In general, the decriminalization proposal would remove criminal and civil penalties for possession of up to six ounces of marijuana. While Murphy is in favor of that policy change, the legislation as passed doesn’t maintain penalties for people under 21, and there’s a desire for youth cannabis possession cases to be treated in the same way as underage alcohol possession.
Separately, the governor also reportedly has issues with language in the sales implementation bill as it relates to decriminalization proposals included therein. Those may also have to be worked out in order for Murphy to sign off.
Legislative leaders and the governor recently reached a deal on overall cannabis bills. But while there’s a quickly narrowing timeframe to get that enacted—with legalization set to take effect under a constitutional amendment on January 1—it could be held up due to the decriminalization dispute.
It’s unclear what would happen if there’s a delay in signing the implementation bill into law. Cannabis would be legal for adults under the state Constitution, but there would be no regulated means of obtaining the plant or taxes for the state to collect on retail sales. It seems that, short of a last-minute deal and a hastily called virtual voting session, lawmakers would have to take the legislation back up when they reconvene in 2021.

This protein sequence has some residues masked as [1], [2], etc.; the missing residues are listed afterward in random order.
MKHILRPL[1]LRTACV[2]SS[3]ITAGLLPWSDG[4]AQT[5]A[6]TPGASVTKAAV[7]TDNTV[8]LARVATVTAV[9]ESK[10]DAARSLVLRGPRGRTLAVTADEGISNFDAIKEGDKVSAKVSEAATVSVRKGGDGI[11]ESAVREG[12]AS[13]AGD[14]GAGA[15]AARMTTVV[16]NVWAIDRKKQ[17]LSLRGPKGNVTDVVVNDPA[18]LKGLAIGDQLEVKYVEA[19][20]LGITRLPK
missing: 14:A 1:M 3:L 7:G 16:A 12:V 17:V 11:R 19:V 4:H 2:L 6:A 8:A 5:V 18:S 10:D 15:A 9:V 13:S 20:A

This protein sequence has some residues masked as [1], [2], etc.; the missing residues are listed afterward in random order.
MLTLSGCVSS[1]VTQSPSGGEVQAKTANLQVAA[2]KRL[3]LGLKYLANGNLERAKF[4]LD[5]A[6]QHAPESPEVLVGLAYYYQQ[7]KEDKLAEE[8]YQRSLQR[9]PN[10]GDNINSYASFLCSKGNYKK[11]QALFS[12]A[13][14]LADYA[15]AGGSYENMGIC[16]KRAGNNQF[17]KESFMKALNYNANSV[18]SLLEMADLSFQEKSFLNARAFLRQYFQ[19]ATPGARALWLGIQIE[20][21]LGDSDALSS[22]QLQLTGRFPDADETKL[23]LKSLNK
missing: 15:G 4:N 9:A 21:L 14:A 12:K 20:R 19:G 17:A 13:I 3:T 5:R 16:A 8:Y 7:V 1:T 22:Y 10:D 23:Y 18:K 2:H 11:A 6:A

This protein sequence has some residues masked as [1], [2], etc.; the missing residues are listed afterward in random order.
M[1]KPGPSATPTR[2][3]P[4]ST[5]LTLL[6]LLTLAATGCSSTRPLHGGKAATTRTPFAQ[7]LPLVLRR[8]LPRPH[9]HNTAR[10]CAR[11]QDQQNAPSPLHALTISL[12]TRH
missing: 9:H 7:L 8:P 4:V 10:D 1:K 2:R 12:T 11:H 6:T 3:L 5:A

Murphy could hypothetically sign the legal sales implementation bill while issues are resolved with the decriminalization legislation, but it’s not clear that he’s willing to do that.
Advocates have encouraged the legislature to swiftly enact cannabis sales regulations, but they’ve pushed back on the initial proposal that was introduced, arguing that it did not go far enough to address social equity and restorative justice for communities disproportionately impacted by the war on drugs.
The newest version approved this month seeks to address those concerns, but some activists say it is still inadequate.